Where did all the Hall of Famers go?
For the first time in eleven years, the Ravens won't be fielding a team with Ray Lewis and Ed Reed staring into the quarterback's soul while asking for the troll toll. Reed (who looks just like Chris Partlow, Marlow's hit man, from The Wire) is having his homecoming this weekend and could possibly play a few downs. Lewis exchanged his black and purple jersey for a suit and tie and has been bombarding viewers with his intelligence on ESPN's NFL pregame show. However, these were not the only two who left. Below are the Ravens' additions and departures this off season.
Departures: WR Anquan Boldin, C Matt Birk, G Bobbie Williams, NT Maake Kemoeatu, DE/OLB Paul Kruger, ILB Ray Lewis, ILB Dannell Ellerbe, ILB Brendon Ayanbadejo, CB Chris Johnson, S Ed Reed, S Bernard Pollard.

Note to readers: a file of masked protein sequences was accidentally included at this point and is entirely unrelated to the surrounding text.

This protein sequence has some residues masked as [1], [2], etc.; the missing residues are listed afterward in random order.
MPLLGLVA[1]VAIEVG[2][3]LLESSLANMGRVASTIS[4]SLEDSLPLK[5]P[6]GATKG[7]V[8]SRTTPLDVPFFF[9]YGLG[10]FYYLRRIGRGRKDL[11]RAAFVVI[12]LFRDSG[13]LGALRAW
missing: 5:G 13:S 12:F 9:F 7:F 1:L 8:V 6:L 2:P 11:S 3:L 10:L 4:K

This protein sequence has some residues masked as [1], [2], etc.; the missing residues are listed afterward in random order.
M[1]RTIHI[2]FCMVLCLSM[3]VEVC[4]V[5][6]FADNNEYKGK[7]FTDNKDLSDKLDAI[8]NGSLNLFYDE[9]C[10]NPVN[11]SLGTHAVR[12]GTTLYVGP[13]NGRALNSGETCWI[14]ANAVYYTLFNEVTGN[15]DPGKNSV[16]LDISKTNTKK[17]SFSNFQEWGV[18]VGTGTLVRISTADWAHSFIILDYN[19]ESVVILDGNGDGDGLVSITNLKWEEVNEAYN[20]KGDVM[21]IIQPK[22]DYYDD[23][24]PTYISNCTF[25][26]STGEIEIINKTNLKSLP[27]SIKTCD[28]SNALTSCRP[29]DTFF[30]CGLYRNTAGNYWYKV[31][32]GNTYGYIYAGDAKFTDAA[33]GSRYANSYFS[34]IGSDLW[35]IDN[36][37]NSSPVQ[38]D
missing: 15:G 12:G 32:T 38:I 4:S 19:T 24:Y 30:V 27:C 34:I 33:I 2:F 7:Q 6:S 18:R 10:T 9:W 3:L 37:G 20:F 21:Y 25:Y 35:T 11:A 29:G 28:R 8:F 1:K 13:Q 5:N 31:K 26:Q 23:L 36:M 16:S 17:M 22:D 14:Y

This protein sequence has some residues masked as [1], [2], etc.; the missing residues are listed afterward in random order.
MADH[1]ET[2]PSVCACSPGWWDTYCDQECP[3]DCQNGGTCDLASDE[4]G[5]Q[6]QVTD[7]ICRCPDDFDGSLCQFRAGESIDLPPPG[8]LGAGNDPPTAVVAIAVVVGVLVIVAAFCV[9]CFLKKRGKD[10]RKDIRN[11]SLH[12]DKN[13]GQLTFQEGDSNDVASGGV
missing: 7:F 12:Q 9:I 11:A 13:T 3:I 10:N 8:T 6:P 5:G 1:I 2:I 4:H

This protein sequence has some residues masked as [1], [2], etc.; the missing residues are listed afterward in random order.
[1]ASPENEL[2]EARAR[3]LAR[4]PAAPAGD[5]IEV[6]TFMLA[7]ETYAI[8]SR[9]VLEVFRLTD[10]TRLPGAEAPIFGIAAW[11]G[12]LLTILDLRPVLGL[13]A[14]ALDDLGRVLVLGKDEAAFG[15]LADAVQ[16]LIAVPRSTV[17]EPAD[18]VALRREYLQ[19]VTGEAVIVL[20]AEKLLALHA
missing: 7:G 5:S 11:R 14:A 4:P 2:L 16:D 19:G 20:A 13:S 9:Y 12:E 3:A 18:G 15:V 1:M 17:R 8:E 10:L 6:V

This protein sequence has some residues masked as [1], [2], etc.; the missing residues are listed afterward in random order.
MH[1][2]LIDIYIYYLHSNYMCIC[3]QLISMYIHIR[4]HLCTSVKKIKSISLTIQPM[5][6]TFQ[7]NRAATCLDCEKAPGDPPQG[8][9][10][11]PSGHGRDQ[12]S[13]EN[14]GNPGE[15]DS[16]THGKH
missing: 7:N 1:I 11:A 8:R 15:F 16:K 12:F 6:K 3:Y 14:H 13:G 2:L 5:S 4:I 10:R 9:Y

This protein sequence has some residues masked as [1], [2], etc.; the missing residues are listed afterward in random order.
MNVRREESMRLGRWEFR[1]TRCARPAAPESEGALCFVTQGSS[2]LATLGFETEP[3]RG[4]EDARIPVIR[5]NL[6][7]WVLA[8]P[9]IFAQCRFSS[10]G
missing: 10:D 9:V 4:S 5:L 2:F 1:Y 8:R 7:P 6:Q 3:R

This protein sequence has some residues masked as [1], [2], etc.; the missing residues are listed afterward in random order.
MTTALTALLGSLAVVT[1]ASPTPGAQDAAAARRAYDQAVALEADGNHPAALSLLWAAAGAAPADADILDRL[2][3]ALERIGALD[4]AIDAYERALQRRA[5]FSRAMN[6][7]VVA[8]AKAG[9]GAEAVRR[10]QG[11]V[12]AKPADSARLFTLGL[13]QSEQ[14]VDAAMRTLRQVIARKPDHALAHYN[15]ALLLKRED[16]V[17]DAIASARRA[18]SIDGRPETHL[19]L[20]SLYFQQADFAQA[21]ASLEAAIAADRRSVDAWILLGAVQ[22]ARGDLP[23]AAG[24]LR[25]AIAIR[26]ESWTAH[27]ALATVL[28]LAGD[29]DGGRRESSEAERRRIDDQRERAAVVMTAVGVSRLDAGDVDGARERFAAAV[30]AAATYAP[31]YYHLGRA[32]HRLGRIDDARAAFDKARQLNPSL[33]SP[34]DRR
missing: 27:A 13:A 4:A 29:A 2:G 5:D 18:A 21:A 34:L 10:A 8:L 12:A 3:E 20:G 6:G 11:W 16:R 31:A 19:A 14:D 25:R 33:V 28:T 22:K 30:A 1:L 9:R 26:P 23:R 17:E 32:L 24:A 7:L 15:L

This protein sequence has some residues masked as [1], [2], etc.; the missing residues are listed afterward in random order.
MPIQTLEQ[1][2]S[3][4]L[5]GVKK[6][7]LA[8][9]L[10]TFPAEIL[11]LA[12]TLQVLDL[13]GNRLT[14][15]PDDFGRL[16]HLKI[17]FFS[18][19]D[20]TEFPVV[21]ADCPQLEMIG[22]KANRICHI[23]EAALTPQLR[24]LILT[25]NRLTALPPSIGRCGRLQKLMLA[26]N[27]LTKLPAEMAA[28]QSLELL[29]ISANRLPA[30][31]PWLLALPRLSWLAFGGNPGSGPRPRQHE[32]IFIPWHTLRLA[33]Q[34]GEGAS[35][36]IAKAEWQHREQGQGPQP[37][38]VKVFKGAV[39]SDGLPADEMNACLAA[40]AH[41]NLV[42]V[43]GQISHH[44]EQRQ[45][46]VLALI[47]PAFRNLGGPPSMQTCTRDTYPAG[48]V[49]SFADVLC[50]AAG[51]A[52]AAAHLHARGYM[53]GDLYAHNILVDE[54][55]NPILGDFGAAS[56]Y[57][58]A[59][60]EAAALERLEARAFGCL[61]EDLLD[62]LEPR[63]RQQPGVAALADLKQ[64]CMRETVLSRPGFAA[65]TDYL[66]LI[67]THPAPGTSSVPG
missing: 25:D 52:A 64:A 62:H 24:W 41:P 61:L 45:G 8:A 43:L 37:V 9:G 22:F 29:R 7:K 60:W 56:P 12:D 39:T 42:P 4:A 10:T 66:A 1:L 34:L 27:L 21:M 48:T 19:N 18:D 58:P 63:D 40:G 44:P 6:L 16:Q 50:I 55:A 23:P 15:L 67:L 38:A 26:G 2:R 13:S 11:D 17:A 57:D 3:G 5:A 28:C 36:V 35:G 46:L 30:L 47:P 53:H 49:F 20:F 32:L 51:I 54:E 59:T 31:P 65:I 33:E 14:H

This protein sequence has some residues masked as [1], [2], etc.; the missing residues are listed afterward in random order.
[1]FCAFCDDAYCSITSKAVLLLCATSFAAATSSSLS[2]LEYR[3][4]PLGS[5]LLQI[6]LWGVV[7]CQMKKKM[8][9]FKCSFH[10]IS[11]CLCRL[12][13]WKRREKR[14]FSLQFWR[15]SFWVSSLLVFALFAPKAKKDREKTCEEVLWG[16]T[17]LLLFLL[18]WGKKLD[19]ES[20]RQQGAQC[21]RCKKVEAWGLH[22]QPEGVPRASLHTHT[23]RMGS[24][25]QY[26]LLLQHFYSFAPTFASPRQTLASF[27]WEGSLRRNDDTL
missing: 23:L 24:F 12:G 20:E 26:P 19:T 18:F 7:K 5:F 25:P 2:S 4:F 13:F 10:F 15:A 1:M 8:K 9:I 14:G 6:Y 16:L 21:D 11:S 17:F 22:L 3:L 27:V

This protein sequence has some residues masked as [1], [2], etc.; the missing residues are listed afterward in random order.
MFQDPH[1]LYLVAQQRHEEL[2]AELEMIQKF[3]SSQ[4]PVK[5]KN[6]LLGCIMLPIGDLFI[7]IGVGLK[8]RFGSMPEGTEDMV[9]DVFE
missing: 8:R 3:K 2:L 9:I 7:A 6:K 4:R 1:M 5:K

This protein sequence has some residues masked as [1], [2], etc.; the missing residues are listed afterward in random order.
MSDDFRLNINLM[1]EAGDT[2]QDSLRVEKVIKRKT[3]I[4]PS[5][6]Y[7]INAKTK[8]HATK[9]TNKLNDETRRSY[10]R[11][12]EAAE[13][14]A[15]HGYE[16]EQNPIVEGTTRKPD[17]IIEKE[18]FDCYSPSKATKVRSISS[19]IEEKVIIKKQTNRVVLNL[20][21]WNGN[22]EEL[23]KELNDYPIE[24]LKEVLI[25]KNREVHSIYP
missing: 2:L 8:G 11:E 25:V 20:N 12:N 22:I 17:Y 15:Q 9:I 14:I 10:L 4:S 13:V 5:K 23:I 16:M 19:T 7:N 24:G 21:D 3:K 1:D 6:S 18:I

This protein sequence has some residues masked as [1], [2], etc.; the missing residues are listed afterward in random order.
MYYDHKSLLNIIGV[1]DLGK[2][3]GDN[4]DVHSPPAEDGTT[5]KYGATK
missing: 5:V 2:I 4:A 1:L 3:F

They exchanged their expensive players for cheap veterans and decided to give their younger players a chance to play more snaps this season. The Ravens have now turned from a veteran team into one of the younger ones in the league and are ranked as 6th youngest via Football Outsiders. The real question is how has their defense played this season?
The answer is... we really have no idea. Baltimore's defensive stats will be skewed because of the Denver outlier for the next four weeks or so. It's similar to a pitcher who gives up nine runs in two innings on Opening Day and has to carry an ERA above twenty for a few weeks before it calms back down to a more reasonable level. After a rough Week One in Denver, the Ravens played against Brandon Weeden. That makes every defense look like the 2002 Tampa Bay Buccaneers. Defensively, their numbers have been this:
|Completion %||Yds||NY/A||Rushes||Rush Yds||Y/C|